Although police now have in custody all three suspects in the recent shooting death of Tyrone Williams, some heavy questions still hang over the tightly knit neighborhoods from which the young suspects hailed.
What could possibly drive a teenager toward violence? Why throw away a future open to all possibility and trade innocence and freedom for death?
“I just can’t understand why they would do something like this,” said Daniel Gates, who lives just a few houses away from the Dorothy Avenue home of the youngest suspect, 15-year-old Fidel Cosby.
Cosby, 19-year-old Jaquan Watson, of Oakhurst, and 21-year-old Richard Cook, of Napoleon Street, each allegedly shot Johnstown Regional Police Academy recruit Tyrone Williams, 42, and left him to die on Grandinetti Avenue early Sunday morning.
“It’s unbelievable, man,” Gates said.
He said he was quite familiar with the three friends - he referred to Cook as “Richie.” They were always spotted together around Dorothy Avenue. All three attended Greater Johnstown High School, albeit at different grade levels.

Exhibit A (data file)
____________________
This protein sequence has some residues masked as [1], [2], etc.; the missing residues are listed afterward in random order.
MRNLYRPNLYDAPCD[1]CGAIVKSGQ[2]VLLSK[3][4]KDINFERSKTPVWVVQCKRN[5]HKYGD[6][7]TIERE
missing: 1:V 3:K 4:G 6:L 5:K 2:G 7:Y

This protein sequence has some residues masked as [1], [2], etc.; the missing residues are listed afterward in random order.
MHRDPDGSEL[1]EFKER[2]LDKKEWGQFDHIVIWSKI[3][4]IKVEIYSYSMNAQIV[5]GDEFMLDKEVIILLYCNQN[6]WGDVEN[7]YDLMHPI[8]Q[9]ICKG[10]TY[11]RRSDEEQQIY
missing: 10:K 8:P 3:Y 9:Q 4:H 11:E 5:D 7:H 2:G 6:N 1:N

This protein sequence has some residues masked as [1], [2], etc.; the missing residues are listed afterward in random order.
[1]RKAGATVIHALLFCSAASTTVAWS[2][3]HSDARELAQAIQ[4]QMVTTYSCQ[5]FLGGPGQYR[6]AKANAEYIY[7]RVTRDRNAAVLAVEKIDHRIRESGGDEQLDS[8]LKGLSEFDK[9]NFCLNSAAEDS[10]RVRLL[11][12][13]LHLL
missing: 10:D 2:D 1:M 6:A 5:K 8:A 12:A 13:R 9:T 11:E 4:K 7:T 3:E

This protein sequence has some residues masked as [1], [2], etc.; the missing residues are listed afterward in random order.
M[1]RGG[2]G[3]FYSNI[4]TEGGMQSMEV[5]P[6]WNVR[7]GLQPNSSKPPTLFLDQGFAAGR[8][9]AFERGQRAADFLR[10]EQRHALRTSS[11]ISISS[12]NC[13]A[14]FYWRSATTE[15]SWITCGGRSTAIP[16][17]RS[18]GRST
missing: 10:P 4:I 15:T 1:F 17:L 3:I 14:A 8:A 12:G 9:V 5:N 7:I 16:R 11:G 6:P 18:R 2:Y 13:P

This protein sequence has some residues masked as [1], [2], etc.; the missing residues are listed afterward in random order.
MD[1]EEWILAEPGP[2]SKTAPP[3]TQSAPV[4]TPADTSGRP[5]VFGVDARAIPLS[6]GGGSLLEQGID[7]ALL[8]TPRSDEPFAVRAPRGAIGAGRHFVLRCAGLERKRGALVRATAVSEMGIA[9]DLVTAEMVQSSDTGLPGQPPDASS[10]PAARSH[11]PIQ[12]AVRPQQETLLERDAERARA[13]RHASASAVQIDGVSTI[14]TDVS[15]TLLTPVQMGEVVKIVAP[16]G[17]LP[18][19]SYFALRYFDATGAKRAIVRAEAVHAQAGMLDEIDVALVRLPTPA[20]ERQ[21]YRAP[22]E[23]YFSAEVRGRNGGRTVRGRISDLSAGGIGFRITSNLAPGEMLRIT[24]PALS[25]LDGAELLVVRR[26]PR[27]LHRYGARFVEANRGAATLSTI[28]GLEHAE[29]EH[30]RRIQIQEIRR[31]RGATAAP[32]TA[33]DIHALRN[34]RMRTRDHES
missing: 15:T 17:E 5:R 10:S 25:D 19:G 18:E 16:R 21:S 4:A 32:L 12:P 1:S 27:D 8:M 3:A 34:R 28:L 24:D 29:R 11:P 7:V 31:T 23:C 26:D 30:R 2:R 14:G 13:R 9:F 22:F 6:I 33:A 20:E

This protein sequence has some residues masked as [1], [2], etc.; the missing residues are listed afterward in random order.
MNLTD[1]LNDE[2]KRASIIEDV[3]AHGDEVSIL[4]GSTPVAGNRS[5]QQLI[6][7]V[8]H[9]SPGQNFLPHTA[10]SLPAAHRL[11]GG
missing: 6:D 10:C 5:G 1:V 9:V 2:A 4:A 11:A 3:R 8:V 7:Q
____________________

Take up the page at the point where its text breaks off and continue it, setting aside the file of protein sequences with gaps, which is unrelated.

Gates’ wife Debbie said Cosby was always polite and personable - one of the last people she’d expect to see brought up on charges of first degree murder.
“When we saw his picture (in the news), I was like, ‘No...’ ” she said.
Daniel Gates said the young men always had an interest in his Harley-Davidson motorcycle. They also seemed to enjoy his several dogs, which are kenneled behind his home. Gates said the boys were always willing to offer him an extra hand with lawn mowing or dog walking.
“They’d say, ‘Hey Dan, can I take your dogs?’ ” he said. “(Cosby) always asked me, ‘Do you need some help, Dan?’ ... ‘You need your lawn cut? You need anything done?’ ”
But the boy that Gates remembers fondly may be smothered beneath criminal charges that makes him an adult in the courtroom. If convicted at the adult level, Cosby faces life in prison. Gates said he couldn’t fathom how seemingly good kids end up turning to violence.
“They just like melt down,” he said, adding that it may stem from a lack of constructive outlets in city neighborhoods. “They don’t have much else to do.”
Mirra Figueroa, a 17-year-old classmate of Cosby’s, said she was close friends with him when they both lived in the Coopersdale neighborhood. When he moved away, they lost touch, she said.
“He was a great kid,” she said. “We used to play basketball together, ride bikes together.
“I’m very shocked.”
Justin Dennis is a multimedia reporter for The Tribune-Democrat. Follow him on Twitter @JustinDennis.